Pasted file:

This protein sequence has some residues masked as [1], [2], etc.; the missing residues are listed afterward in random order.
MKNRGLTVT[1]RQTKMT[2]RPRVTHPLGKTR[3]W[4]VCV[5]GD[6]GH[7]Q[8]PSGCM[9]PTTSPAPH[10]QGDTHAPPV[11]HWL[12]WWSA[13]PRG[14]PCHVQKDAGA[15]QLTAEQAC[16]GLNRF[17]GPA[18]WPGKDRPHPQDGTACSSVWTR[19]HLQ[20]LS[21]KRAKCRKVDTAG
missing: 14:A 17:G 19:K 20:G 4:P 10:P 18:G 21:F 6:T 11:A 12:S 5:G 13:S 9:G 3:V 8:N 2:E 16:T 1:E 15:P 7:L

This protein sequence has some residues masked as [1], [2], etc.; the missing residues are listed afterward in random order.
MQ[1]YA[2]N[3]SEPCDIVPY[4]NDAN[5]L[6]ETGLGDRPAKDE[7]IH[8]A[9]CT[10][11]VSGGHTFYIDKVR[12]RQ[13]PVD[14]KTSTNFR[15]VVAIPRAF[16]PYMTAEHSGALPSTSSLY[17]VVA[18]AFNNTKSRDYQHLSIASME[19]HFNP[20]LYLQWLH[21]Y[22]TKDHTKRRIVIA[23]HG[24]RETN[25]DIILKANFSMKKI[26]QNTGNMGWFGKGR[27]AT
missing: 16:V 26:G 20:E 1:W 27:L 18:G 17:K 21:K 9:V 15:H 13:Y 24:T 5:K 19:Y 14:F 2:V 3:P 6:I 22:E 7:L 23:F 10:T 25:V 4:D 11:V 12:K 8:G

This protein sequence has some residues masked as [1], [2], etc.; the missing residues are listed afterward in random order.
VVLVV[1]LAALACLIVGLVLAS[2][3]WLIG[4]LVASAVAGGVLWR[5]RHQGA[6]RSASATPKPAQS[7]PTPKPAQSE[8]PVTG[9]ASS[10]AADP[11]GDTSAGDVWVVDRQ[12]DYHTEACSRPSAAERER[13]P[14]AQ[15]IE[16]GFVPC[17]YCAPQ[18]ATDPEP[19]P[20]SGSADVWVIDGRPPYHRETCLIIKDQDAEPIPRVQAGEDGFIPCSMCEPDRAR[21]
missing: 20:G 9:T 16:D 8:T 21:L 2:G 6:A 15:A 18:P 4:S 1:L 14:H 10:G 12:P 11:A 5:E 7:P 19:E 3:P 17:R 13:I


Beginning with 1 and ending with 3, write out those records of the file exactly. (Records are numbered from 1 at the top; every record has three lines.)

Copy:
This protein sequence has some residues masked as [1], [2], etc.; the missing residues are listed afterward in random order.
MKNRGLTVT[1]RQTKMT[2]RPRVTHPLGKTR[3]W[4]VCV[5]GD[6]GH[7]Q[8]PSGCM[9]PTTSPAPH[10]QGDTHAPPV[11]HWL[12]WWSA[13]PRG[14]PCHVQKDAGA[15]QLTAEQAC[16]GLNRF[17]GPA[18]WPGKDRPHPQDGTACSSVWTR[19]HLQ[20]LS[21]KRAKCRKVDTAG
missing: 14:A 17:G 19:K 20:G 4:P 10:P 18:G 21:F 6:T 11:A 12:S 5:G 13:S 9:G 3:V 8:N 2:E 16:T 1:E 15:P 7:L

This protein sequence has some residues masked as [1], [2], etc.; the missing residues are listed afterward in random order.
MQ[1]YA[2]N[3]SEPCDIVPY[4]NDAN[5]L[6]ETGLGDRPAKDE[7]IH[8]A[9]CT[10][11]VSGGHTFYIDKVR[12]RQ[13]PVD[14]KTSTNFR[15]VVAIPRAF[16]PYMTAEHSGALPSTSSLY[17]VVA[18]AFNNTKSRDYQHLSIASME[19]HFNP[20]LYLQWLH[21]Y[22]TKDHTKRRIVIA[23]HG[24]RETN[25]DIILKANFSMKKI[26]QNTGNMGWFGKGR[27]AT
missing: 16:V 26:G 20:E 1:W 27:L 18:G 17:K 21:K 9:V 15:H 13:Y 24:T 5:K 19:Y 14:F 2:V 3:P 6:I 22:E 7:L 23:F 10:T 25:V 4:D 11:V 12:K 8:G

This protein sequence has some residues masked as [1], [2], etc.; the missing residues are listed afterward in random order.
VVLVV[1]LAALACLIVGLVLAS[2][3]WLIG[4]LVASAVAGGVLWR[5]RHQGA[6]RSASATPKPAQS[7]PTPKPAQSE[8]PVTG[9]ASS[10]AADP[11]GDTSAGDVWVVDRQ[12]DYHTEACSRPSAAERER[13]P[14]AQ[15]IE[16]GFVPC[17]YCAPQ[18]ATDPEP[19]P[20]SGSADVWVIDGRPPYHRETCLIIKDQDAEPIPRVQAGEDGFIPCSMCEPDRAR[21]
missing: 20:G 9:T 16:D 8:T 21:L 2:G 6:A 15:A 18:P 4:S 1:L 14:H 10:G 12:P 11:A 5:E 7:P 19:E 3:P 17:R 13:I